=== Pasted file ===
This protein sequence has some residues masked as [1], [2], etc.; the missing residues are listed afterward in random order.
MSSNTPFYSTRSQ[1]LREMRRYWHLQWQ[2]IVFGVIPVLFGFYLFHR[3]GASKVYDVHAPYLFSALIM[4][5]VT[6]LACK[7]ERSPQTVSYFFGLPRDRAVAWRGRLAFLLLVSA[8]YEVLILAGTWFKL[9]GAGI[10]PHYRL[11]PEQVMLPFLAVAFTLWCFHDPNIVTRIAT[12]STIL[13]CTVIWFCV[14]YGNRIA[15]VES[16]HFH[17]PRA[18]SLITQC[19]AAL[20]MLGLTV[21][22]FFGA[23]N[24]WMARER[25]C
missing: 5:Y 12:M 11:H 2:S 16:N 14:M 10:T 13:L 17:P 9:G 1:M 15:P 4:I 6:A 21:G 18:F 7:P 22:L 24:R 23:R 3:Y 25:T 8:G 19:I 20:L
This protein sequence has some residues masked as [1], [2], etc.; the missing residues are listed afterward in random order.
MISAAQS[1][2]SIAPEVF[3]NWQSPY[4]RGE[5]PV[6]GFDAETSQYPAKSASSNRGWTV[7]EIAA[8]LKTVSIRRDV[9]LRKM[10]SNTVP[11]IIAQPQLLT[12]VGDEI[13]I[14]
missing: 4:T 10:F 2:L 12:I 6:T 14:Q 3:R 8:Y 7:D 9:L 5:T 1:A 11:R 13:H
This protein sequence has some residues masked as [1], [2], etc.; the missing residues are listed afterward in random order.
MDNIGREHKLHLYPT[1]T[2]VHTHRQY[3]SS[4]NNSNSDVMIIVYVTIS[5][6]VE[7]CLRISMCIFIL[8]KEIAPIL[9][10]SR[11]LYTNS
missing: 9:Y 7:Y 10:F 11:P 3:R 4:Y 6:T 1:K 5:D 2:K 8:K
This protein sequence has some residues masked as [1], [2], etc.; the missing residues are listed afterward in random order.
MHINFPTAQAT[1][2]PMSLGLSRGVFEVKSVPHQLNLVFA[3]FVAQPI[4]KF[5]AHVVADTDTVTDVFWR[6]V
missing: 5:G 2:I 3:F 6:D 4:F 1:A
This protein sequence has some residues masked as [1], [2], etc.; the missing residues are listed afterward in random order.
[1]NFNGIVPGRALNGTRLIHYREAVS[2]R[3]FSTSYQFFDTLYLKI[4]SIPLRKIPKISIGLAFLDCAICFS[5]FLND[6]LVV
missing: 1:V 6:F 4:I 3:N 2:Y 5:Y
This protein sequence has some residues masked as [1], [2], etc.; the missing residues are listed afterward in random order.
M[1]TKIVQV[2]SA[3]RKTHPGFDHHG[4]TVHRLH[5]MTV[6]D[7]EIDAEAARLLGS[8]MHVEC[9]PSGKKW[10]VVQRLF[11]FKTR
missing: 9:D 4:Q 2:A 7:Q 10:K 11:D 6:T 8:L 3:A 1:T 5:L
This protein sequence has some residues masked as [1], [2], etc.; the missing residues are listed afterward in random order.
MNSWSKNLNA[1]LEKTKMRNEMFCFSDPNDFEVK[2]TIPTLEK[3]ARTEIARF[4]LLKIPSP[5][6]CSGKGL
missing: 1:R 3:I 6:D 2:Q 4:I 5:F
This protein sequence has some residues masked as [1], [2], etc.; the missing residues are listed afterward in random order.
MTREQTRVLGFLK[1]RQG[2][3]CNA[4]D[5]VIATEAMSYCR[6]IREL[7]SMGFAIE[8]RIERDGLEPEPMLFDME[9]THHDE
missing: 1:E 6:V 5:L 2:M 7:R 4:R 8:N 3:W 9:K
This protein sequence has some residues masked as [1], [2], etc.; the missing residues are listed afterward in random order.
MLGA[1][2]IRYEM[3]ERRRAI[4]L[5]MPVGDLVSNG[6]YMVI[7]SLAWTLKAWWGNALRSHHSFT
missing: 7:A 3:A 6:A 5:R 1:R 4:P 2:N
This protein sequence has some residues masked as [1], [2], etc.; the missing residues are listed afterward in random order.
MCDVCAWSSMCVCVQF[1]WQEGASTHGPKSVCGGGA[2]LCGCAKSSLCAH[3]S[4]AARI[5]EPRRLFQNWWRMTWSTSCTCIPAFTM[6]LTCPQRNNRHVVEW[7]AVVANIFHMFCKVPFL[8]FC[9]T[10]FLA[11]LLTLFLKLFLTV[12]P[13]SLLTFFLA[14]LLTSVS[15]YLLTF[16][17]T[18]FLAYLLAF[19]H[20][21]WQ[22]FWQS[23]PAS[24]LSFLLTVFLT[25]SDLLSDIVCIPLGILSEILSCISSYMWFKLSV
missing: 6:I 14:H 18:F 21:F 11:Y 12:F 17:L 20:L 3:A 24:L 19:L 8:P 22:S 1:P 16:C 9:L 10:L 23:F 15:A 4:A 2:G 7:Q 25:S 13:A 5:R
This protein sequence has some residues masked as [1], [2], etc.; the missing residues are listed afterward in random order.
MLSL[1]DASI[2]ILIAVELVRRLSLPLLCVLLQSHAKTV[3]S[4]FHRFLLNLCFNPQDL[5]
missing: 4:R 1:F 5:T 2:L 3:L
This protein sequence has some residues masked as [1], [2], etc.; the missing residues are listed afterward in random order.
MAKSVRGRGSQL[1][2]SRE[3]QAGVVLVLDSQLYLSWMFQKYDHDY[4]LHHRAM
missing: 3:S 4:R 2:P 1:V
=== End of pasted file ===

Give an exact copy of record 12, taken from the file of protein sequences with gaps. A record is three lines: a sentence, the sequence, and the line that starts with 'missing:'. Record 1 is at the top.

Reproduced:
This protein sequence has some residues masked as [1], [2], etc.; the missing residues are listed afterward in random order.
MAKSVRGRGSQL[1][2]SRE[3]QAGVVLVLDSQLYLSWMFQKYDHDY[4]LHHRAM
missing: 3:S 4:R 2:P 1:V